The outside world will never find or refer to those intranet DNS servers because Network Solutions' DNS servers don't know about Acme's intranet DNS servers. So, an attempt to resolve an acme.com name from the Internet never reaches an intranet DNS server. Even if a user from outside Acme were to attempt to use an internal DNS server, that attempt would fail because the internal server has a nonroutable IP address.
        What you decsribed above comes across as your internal users are unable to access your external resources. Is this correct???

        Adding the relevant 'A' (host) records to your internal DNS structure will allow your internal users to access those external resources when required. Its a very common problem when your internal DNS namespace is the same as your external DNS namespace.

        If your problem is the other way around, external users trying to access internal resources then you need to update your external DNS records to have the correct external address so that people can access it.

        A bit more clarification would be appreciated.

        Comment


        • #5
          Re: Make clients to look for root DNS first.

          Originally posted by wullieb1 View Post
          Not quite sure what the haste reply remark is all about.

          What you decsribed above comes across as your internal users are unable to access your external resources. Is this correct???

          Adding the relevant 'A' (host) records to your internal DNS structure will allow your internal users to access those external resources when required. Its a very common problem when your internal DNS namespace is the same as your external DNS namespace.

          A bit more clarification would be appreciated.
          That is correct.

          So is the only solution is to add those records one-by-one into our internal DNS ?

          Comment


          • #6
            Re: Make clients to look for root DNS first.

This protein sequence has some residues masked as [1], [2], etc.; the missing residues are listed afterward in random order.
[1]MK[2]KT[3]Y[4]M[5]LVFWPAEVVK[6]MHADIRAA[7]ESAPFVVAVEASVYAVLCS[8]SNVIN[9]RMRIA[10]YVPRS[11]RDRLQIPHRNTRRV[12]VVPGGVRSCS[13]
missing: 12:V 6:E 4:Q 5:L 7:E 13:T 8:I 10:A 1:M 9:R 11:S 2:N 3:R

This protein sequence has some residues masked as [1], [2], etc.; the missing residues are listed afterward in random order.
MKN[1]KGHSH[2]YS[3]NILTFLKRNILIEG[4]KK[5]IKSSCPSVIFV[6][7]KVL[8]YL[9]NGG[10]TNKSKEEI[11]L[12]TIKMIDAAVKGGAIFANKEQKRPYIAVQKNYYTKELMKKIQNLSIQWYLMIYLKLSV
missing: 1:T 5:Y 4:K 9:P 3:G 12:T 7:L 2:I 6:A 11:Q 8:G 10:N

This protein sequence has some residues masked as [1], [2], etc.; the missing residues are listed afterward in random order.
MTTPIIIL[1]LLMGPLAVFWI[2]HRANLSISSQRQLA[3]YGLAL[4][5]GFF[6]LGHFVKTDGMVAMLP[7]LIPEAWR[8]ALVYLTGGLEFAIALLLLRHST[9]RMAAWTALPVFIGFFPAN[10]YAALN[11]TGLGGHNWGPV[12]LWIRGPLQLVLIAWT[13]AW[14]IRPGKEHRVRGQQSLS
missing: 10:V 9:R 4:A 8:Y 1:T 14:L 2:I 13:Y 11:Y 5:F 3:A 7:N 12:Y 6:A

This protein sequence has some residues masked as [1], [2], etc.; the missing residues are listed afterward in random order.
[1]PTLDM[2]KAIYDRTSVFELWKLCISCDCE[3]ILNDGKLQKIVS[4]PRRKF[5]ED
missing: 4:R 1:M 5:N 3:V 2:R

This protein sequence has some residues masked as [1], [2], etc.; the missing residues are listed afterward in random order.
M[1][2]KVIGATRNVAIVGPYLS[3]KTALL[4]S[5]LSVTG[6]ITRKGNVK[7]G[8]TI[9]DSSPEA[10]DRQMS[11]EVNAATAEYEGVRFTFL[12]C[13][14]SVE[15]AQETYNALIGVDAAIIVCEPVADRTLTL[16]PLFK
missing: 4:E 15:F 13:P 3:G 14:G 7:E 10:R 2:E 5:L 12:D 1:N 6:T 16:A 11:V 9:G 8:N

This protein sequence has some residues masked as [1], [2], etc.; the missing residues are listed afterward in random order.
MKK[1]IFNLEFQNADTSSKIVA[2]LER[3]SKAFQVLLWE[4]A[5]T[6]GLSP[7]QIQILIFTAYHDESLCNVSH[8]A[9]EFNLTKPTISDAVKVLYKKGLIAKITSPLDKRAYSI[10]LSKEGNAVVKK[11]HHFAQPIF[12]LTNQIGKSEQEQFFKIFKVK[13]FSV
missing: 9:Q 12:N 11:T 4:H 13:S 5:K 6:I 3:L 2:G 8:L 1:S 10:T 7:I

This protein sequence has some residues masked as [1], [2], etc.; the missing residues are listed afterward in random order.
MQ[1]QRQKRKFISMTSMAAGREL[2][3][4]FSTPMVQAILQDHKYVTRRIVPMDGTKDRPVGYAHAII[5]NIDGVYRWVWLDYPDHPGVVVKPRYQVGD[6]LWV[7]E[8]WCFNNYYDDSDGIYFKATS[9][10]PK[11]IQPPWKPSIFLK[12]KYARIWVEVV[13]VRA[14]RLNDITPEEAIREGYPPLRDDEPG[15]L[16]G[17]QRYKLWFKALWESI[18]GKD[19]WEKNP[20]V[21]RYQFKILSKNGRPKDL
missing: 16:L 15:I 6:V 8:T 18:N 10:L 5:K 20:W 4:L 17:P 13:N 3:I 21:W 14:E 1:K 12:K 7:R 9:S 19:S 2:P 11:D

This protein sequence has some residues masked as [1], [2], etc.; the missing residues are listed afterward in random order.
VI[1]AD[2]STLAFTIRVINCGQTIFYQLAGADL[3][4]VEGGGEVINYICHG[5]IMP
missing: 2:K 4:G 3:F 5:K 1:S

Yes, that is correct
            Tom Jones
            MCT, MCSE (2000:Security & 2003), MCSA:Security & Messaging, MCDBA, MCDST, MCITP(EA, EMA, SA, EDA, ES, CS), MCTS, MCP, Sec+
            PhD, MSc, FIAP, MIITT
            IT Trainer / Consultant
            Ossian Ltd
            Scotland

            ** Remember to give credit where credit is due and leave reputation points where appropriate **

            Comment


            • #7
              Re: Make clients to look for root DNS first.

              Yes it is.

              It won't take long to add the relevant records into your DNS structure.

              Comment


              • #8
                Re: Make clients to look for root DNS first.

                Originally posted by Wullieb1
                Not quite sure what the haste reply remark is all about.
                You replied to the OP only 3 minutes after they posted. I'm impressed!!
                1 1 was a racehorse.
                2 2 was 1 2.
                1 1 1 1 race 1 day,
                2 2 1 1 2

                Comment


                • #9
                  Re: Make clients to look for root DNS first.

                  If you don't want to host the entire zone and use split DNS, you can individually add DNS zones internally such as called mail.xxxx.com and add a Host (A) record with an IP address only. However, if you have a number of Hosts to be added and all services for xxx.com are hosted internally, you may as well keep is as split DNS for the xxx.com zone.

                  Comment